“Kid-friendly” triggers different emotions from different people. To parents, it can mean an atmosphere where a child can be a child—within limits—and they can enjoy being an adult for a time. For nonparents, it can mean a loud, obnoxious haven for (what they perceive) bad parenting methods. At The Coop, a relatively new coffee shop in Bay Ridge (9504 Fourth Avenue), a delicate balance has been struck, on most days: it’s a place where you can enjoy an excellent cup of coffee, or a fantastic draft-latte, with pastries, and it’s a place where young kids can be themselves in a nicely designed “coop.”
I stopped in, after my wife and our youngest had already been several times, on a Sunday afternoon to get some of his sillies out—and so I could get a feel for the place and try the famed draft latte. The latte did not disappoint, and neither did the sweet waffle we shared. The coop area, a cute little nook in the back (with a gate), an indoor area with play kitchen and an assortment of toys and an outdoor area with retractable awning and some more active wheeled playthings, is a good spot for very young kids to be active, adventurous and within view of their parents without the danger of them running out of the restaurant.
On this afternoon, the coop was a little insane. While I would say it’s perfect for kids 3 and under, there were kids up to 6 or 7 rough-housing, kicking the glass and throwing large items (a mother was hit in the head by a
hard plastic chair plastic “Bilibo” seat). My kid mostly avoided injury and had a nice time rolling around and pretending to cook among the mayhem. The weekend crowd was made up of parents who seemed to dump their kids in the play area and then leave them unattended; of parents with little kids, who needed to stay in the coop area to keep them in one piece; and of people who came to tinker on their computers on the free Wi-Fi and imbibe some caffeine. (To be fair, during the week, the area is usually calmer, with age-appropriate children utilizing the toys in a less chaotic way.)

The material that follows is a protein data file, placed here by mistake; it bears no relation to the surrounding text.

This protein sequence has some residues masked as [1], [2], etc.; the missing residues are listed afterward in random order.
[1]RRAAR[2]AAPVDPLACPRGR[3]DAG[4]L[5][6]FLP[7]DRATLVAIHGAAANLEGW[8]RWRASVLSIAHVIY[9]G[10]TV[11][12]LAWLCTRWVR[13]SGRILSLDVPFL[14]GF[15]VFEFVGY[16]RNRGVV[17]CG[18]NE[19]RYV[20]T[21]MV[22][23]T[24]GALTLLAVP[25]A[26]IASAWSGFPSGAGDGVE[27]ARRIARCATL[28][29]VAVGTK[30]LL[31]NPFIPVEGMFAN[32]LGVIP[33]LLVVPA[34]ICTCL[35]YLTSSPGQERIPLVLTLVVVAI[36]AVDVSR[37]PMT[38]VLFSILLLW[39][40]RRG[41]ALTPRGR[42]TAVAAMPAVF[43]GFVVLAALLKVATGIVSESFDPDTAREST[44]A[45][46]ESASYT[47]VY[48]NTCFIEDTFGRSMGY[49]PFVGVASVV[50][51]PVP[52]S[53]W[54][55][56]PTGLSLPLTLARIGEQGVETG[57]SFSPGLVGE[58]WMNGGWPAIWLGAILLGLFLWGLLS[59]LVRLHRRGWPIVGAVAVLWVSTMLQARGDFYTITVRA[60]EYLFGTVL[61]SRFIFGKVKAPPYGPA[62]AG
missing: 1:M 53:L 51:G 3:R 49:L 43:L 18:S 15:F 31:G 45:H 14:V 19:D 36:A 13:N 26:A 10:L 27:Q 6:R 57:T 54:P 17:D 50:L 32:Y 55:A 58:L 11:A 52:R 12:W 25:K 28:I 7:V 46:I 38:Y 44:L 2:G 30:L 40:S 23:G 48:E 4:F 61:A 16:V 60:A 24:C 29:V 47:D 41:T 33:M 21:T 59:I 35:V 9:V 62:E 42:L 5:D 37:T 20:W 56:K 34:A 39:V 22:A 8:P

Nick Murphy and Rose Yasonia are the owners, and I had a chance to ask Nick recently about how they came up with The Coop and their connection to Bay Ridge.
You take “kid friendly” to a new level of amazing for parents. How did you come up with the idea for The Coop?
A hundred percent my wife Rose’s idea. She was by far the bigger coffee drinker, and when we had our son, she would lament about the lack of children-friendly establishments.
What drew you to Bay Ridge, and how did you find this location? You could not be any closer to the train.
My wife is a Brooklynite, and we have lived in Bay Ridge for over 10 years. I had opened a coffee shop/bar in Bushwick a few years ago back, and I was always looking for a space in Bay Ridge. We were very lucky that a space opened up that more than met all of our requirements.
Who designed your space? The covered outdoor area and the fence are inspired.
It was collaborative effort, but far and beyond Rose is the driving force, who had the vision of how things should look and work.
Tell us about draft coffee.
We offer two types: a cold-brew black coffee and draft latte. We are the only coffee shop in Brooklyn that offers this! It’s cold-brew espresso mixed with organic milk and then we infuse it with nitrous oxide—the same serving gas for a Guinness. There’s no added sugar; the gas brings out the natural sugar in the milk.
You’ve been open about six weeks. What has the response been?
Beyond expectations. Using our other place as guide, we had expected a much slower beginning, but thank goodness we have had a dreamlike opening, not only the business but the positive response and feedback from the neighborhood.
Fourth Avenue in the 90s seems to be experiencing a little renaissance. Do you expect more businesses to see Fourth Avenue as an alternative to Third and Fifth Avenues?
I don’t think so much as an alternative, but parts of Fourth and Fifth were the only spots available until recently. Within Bay Ridge, we always had micro-nabes, and this is just the evolution of Bay Ridge.